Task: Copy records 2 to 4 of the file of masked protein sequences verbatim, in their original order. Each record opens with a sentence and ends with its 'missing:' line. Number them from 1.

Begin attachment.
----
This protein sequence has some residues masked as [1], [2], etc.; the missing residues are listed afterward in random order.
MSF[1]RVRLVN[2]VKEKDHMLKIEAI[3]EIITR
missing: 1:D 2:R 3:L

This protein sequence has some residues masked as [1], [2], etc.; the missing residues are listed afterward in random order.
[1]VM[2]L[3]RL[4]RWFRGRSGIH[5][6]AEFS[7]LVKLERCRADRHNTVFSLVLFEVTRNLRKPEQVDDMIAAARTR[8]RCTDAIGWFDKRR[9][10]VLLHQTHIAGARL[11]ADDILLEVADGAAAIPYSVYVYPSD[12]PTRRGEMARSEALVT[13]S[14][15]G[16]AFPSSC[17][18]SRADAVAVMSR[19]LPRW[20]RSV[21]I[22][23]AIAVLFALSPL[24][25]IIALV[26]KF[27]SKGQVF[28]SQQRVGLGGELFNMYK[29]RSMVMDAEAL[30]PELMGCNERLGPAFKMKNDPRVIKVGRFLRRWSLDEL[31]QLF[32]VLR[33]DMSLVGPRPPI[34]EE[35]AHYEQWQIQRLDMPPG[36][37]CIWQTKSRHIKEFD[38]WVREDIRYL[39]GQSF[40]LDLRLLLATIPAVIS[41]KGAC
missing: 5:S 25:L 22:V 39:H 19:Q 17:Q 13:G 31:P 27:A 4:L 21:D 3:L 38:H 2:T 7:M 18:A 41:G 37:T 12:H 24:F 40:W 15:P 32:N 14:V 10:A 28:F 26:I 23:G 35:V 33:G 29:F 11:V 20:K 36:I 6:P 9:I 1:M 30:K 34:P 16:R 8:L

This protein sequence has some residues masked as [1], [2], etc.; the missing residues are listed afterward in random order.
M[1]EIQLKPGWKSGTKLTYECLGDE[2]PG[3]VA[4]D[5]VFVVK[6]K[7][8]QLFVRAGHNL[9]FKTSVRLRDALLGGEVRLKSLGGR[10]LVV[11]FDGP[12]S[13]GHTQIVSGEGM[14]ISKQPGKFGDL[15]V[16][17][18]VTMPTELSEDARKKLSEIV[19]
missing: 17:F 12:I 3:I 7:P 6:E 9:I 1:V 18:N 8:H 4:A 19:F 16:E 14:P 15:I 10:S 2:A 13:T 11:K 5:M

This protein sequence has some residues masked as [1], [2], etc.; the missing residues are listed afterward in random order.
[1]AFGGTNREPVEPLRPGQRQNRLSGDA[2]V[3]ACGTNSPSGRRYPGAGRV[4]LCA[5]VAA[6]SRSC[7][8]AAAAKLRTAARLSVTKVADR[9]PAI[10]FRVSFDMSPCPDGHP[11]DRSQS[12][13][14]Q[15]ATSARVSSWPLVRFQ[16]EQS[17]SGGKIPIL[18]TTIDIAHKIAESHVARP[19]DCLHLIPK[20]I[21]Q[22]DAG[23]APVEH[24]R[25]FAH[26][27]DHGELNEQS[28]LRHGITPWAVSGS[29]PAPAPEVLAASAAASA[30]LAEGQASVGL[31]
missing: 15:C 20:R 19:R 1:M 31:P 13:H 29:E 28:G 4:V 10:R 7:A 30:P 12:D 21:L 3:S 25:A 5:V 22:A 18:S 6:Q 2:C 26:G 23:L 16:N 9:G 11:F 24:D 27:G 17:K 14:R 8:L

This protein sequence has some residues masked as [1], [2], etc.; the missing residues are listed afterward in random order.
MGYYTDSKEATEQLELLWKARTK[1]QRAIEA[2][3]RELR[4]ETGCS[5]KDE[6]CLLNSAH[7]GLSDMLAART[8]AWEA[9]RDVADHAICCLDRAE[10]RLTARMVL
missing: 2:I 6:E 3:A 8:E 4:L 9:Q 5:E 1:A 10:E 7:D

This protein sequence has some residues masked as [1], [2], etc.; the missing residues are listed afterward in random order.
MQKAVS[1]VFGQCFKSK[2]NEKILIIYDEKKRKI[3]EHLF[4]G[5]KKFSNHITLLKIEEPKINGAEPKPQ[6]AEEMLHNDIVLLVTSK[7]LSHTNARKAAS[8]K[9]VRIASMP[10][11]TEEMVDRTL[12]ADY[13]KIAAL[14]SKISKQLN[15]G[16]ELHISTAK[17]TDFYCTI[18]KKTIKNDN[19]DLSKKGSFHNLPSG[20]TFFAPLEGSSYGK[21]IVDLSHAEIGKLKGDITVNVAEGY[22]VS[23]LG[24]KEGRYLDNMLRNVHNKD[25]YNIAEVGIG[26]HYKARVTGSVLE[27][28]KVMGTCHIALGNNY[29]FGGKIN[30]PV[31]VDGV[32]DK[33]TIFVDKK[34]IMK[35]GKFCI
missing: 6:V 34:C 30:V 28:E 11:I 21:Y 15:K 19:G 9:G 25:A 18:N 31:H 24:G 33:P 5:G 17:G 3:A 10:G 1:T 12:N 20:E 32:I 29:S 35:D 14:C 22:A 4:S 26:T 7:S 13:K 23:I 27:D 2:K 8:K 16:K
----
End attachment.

This protein sequence has some residues masked as [1], [2], etc.; the missing residues are listed afterward in random order.
[1]VM[2]L[3]RL[4]RWFRGRSGIH[5][6]AEFS[7]LVKLERCRADRHNTVFSLVLFEVTRNLRKPEQVDDMIAAARTR[8]RCTDAIGWFDKRR[9][10]VLLHQTHIAGARL[11]ADDILLEVADGAAAIPYSVYVYPSD[12]PTRRGEMARSEALVT[13]S[14][15]G[16]AFPSSC[17][18]SRADAVAVMSR[19]LPRW[20]RSV[21]I[22][23]AIAVLFALSPL[24][25]IIALV[26]KF[27]SKGQVF[28]SQQRVGLGGELFNMYK[29]RSMVMDAEAL[30]PELMGCNERLGPAFKMKNDPRVIKVGRFLRRWSLDEL[31]QLF[32]VLR[33]DMSLVGPRPPI[34]EE[35]AHYEQWQIQRLDMPPG[36][37]CIWQTKSRHIKEFD[38]WVREDIRYL[39]GQSF[40]LDLRLLLATIPAVIS[41]KGAC
missing: 5:S 25:L 22:V 39:H 19:Q 17:Q 13:G 31:P 27:A 4:L 21:D 3:L 38:H 2:T 7:M 18:A 41:G 37:T 12:H 24:F 40:W 15:P 32:N 14:V 10:A 28:F 26:I 23:G 35:V 33:G 29:F 11:V 20:K 36:I 6:P 9:I 1:M 30:K 34:P 16:R 8:L

This protein sequence has some residues masked as [1], [2], etc.; the missing residues are listed afterward in random order.
M[1]EIQLKPGWKSGTKLTYECLGDE[2]PG[3]VA[4]D[5]VFVVK[6]K[7][8]QLFVRAGHNL[9]FKTSVRLRDALLGGEVRLKSLGGR[10]LVV[11]FDGP[12]S[13]GHTQIVSGEGM[14]ISKQPGKFGDL[15]V[16][17][18]VTMPTELSEDARKKLSEIV[19]
missing: 17:F 12:I 3:I 7:P 6:E 9:I 1:V 18:N 8:H 4:A 19:F 16:E 14:P 15:I 10:S 2:A 13:T 11:K 5:M

This protein sequence has some residues masked as [1], [2], etc.; the missing residues are listed afterward in random order.
[1]AFGGTNREPVEPLRPGQRQNRLSGDA[2]V[3]ACGTNSPSGRRYPGAGRV[4]LCA[5]VAA[6]SRSC[7][8]AAAAKLRTAARLSVTKVADR[9]PAI[10]FRVSFDMSPCPDGHP[11]DRSQS[12][13][14]Q[15]ATSARVSSWPLVRFQ[16]EQS[17]SGGKIPIL[18]TTIDIAHKIAESHVARP[19]DCLHLIPK[20]I[21]Q[22]DAG[23]APVEH[24]R[25]FAH[26][27]DHGELNEQS[28]LRHGITPWAVSGS[29]PAPAPEVLAASAAASA[30]LAEGQASVGL[31]
missing: 15:C 20:R 19:R 1:M 31:P 13:H 29:E 28:G 4:V 10:R 7:A 30:P 12:D 21:L 3:S 25:A 5:V 22:A 18:S 6:Q 2:C 26:G 23:L 16:N 9:G 11:F 24:D 27:G 17:K 14:R 8:L